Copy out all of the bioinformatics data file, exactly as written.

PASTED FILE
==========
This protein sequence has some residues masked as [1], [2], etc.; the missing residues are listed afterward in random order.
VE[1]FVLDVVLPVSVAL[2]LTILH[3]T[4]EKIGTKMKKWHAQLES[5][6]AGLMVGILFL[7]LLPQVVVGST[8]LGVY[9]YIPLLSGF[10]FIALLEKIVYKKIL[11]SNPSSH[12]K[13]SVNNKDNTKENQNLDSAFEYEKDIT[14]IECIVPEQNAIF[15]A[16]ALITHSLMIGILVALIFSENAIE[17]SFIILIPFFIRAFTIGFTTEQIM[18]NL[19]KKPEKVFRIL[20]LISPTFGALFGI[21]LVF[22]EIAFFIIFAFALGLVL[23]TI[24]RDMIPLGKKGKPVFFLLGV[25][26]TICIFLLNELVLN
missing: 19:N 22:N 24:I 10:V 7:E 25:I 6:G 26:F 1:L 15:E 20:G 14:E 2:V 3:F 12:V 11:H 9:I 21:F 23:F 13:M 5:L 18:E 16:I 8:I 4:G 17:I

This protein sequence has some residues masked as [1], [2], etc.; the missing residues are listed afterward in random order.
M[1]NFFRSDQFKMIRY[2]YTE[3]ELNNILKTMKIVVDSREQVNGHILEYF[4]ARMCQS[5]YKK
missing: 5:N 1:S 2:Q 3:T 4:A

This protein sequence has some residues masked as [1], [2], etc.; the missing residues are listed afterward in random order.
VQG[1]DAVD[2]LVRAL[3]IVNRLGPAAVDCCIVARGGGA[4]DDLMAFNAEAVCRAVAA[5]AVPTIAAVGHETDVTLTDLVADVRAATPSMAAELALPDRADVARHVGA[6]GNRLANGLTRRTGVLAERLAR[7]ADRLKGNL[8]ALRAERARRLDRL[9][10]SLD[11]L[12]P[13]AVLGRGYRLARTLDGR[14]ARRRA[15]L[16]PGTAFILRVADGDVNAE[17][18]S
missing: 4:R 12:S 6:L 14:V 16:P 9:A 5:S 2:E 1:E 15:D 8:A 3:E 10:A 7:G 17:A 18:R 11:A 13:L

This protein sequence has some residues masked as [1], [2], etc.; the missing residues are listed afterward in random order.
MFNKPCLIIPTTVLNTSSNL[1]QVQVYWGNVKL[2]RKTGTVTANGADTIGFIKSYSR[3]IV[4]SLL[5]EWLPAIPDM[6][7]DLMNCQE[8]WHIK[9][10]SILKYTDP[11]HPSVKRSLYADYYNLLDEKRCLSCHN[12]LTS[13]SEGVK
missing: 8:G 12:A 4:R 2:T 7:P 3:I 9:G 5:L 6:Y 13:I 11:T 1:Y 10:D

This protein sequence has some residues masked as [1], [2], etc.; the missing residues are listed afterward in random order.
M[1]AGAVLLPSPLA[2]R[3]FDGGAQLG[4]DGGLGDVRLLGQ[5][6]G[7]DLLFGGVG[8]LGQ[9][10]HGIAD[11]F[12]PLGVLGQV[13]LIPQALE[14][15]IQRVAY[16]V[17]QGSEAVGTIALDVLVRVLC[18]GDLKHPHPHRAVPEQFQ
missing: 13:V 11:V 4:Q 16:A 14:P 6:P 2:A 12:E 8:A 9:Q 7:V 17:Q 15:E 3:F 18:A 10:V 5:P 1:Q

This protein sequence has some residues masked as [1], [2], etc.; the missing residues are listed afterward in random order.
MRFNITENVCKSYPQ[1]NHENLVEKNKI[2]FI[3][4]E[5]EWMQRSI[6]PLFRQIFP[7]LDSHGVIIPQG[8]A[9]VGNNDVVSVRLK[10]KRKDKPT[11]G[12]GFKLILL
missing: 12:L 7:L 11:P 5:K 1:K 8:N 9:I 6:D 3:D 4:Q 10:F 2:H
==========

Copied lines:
This protein sequence has some residues masked as [1], [2], etc.; the missing residues are listed afterward in random order.
VE[1]FVLDVVLPVSVAL[2]LTILH[3]T[4]EKIGTKMKKWHAQLES[5][6]AGLMVGILFL[7]LLPQVVVGST[8]LGVY[9]YIPLLSGF[10]FIALLEKIVYKKIL[11]SNPSSH[12]K[13]SVNNKDNTKENQNLDSAFEYEKDIT[14]IECIVPEQNAIF[15]A[16]ALITHSLMIGILVALIFSENAIE[17]SFIILIPFFIRAFTIGFTTEQIM[18]NL[19]KKPEKVFRIL[20]LISPTFGALFGI[21]LVF[22]EIAFFIIFAFALGLVL[23]TI[24]RDMIPLGKKGKPVFFLLGV[25][26]TICIFLLNELVLN
missing: 19:N 22:N 24:I 10:V 7:E 25:I 6:G 26:F 1:L 15:E 20:G 14:E 2:V 3:F 12:V 11:H 9:I 21:F 23:F 13:M 5:L 18:E 16:I 8:I 4:G 17:I

This protein sequence has some residues masked as [1], [2], etc.; the missing residues are listed afterward in random order.
M[1]NFFRSDQFKMIRY[2]YTE[3]ELNNILKTMKIVVDSREQVNGHILEYF[4]ARMCQS[5]YKK
missing: 5:N 1:S 2:Q 3:T 4:A

This protein sequence has some residues masked as [1], [2], etc.; the missing residues are listed afterward in random order.
VQG[1]DAVD[2]LVRAL[3]IVNRLGPAAVDCCIVARGGGA[4]DDLMAFNAEAVCRAVAA[5]AVPTIAAVGHETDVTLTDLVADVRAATPSMAAELALPDRADVARHVGA[6]GNRLANGLTRRTGVLAERLAR[7]ADRLKGNL[8]ALRAERARRLDRL[9][10]SLD[11]L[12]P[13]AVLGRGYRLARTLDGR[14]ARRRA[15]L[16]PGTAFILRVADGDVNAE[17][18]S
missing: 4:R 12:S 6:L 14:V 16:P 9:A 5:S 2:E 1:E 15:D 8:A 3:E 10:A 7:G 17:A 18:R 11:A 13:L

This protein sequence has some residues masked as [1], [2], etc.; the missing residues are listed afterward in random order.
MFNKPCLIIPTTVLNTSSNL[1]QVQVYWGNVKL[2]RKTGTVTANGADTIGFIKSYSR[3]IV[4]SLL[5]EWLPAIPDM[6][7]DLMNCQE[8]WHIK[9][10]SILKYTDP[11]HPSVKRSLYADYYNLLDEKRCLSCHN[12]LTS[13]SEGVK
missing: 8:G 12:A 4:R 2:T 7:P 3:I 9:G 5:L 6:Y 13:I 11:T 1:Y 10:D

This protein sequence has some residues masked as [1], [2], etc.; the missing residues are listed afterward in random order.
M[1]AGAVLLPSPLA[2]R[3]FDGGAQLG[4]DGGLGDVRLLGQ[5][6]G[7]DLLFGGVG[8]LGQ[9][10]HGIAD[11]F[12]PLGVLGQV[13]LIPQALE[14][15]IQRVAY[16]V[17]QGSEAVGTIALDVLVRVLC[18]GDLKHPHPHRAVPEQFQ
missing: 13:V 11:V 4:Q 16:A 14:P 6:P 2:A 12:E 8:A 9:Q 7:V 17:Q 15:E 3:F 18:A 10:V 5:P 1:Q

This protein sequence has some residues masked as [1], [2], etc.; the missing residues are listed afterward in random order.
MRFNITENVCKSYPQ[1]NHENLVEKNKI[2]FI[3][4]E[5]EWMQRSI[6]PLFRQIFP[7]LDSHGVIIPQG[8]A[9]VGNNDVVSVRLK[10]KRKDKPT[11]G[12]GFKLILL
missing: 12:L 7:L 11:P 5:K 1:K 8:N 9:I 6:D 3:D 4:Q 10:F 2:H